Coming back to DataOps, here are a few prominent components of a DataOps architecture.
Having a code branching / merging strategy used for all product code and infrastructure as code is crucial. While every team is using some kind of source control management tool, sometimes the lacking is in the branching / merging strategy. Keep repos modularized and avoid having long lived feature branches.
Environment orchestration & management
Ability to spin up and tear down compute & storage resources as required. For ease of maintainability & reusability, have infrastructure as code. If possible using SaaS services can make this even easier, with a tradeoff of additional cost
Using Continuous Integration tools ability to deploy code & workflows across different environments (dev, staging, production). CI tools usually also configure different quality gates across CI pipelines to validate the code quality & perform regression tests.
Have automated tests to regress the data pipeline’s functionality validating any new updates are not breaking old functionality and everything is working the way it is intended.
Manage different types of metadata to allow for having all users a common understanding of the data assets and ease of updating.
- Business metadata – business owners & business rules
- Technical metadata – database structures & allowed values
- Operational metadata – Data lineage & data currency
Security and Access controls
Have access controls on all the data assets to secure the data & be compliant with regulatory requirements. Role based access controls (RBAC) are one kind of control mechanism, you’d want to have encryption and other security measures to ensure the safety of your data as well.
Data quality in production
Simply put – have real time insight into the health of your data in production across the data pipelines. In case of any data anomalies have automated self-healing steps for simpler problems (e.g. workflow did not execute completely) or alerts for complicated issues (data from two source mismatching).
Agile ways of working
We talked about rapid change, team predictability gives a trend of how ‘predictable’ are the deliverables from a team. Measuring this can be a little tricky, but if your work tracking tool (e.g. JIRA) is configured correctly, it’s certainly doable.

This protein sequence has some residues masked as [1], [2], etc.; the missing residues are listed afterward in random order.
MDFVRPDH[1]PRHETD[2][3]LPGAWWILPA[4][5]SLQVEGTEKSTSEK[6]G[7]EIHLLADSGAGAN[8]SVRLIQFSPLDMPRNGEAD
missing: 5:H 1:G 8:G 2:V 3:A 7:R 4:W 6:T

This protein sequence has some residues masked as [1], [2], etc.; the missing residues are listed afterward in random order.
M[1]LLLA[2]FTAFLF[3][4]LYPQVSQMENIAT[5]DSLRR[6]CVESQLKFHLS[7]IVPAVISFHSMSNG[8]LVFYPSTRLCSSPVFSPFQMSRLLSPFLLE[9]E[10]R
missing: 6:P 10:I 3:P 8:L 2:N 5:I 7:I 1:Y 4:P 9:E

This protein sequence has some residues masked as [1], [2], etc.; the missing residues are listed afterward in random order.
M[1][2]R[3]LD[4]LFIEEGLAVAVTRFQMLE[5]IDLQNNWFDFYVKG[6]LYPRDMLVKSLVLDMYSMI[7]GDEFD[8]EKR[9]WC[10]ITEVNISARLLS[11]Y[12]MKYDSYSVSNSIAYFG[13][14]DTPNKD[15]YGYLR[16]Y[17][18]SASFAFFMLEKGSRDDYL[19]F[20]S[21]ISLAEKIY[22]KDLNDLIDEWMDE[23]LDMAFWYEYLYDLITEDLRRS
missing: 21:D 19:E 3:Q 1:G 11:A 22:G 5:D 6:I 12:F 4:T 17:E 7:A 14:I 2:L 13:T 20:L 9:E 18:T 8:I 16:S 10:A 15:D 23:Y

How much work a team can churn out. As the practices discussed above mature, over time the team’s velocity should increase. This is accomplished by – getting smarter in prioritizing work that really matters and ability to release more features in less time.
The ability to make rapid changes to your data pipeline, and democratize the ability to change as much as possible is no longer optional or good to have – It’s a must. The speed at which markets change, new sources come in, new problems statements come in to get solved keep on increasing. Therefore the need to quickly churn out new solutions & update existing ones is all too common and can be cited as one of the biggest challenges data programs face today.
While the word DataOps might seem fancy, the concepts being discussed under it are mostly not novel ideas and have been part of the evolution of design practices. In my humle opinion DataOps just helps with the confusion of how to apply these principles in data analytics projects.
If after reading all this your wondering – that’s a lot of work and not sure if this will pay off, teams without these practices end up spending way more effort anyway and the output is still slow and low quality. Might as well take a chance and make a few changes & see how it goes!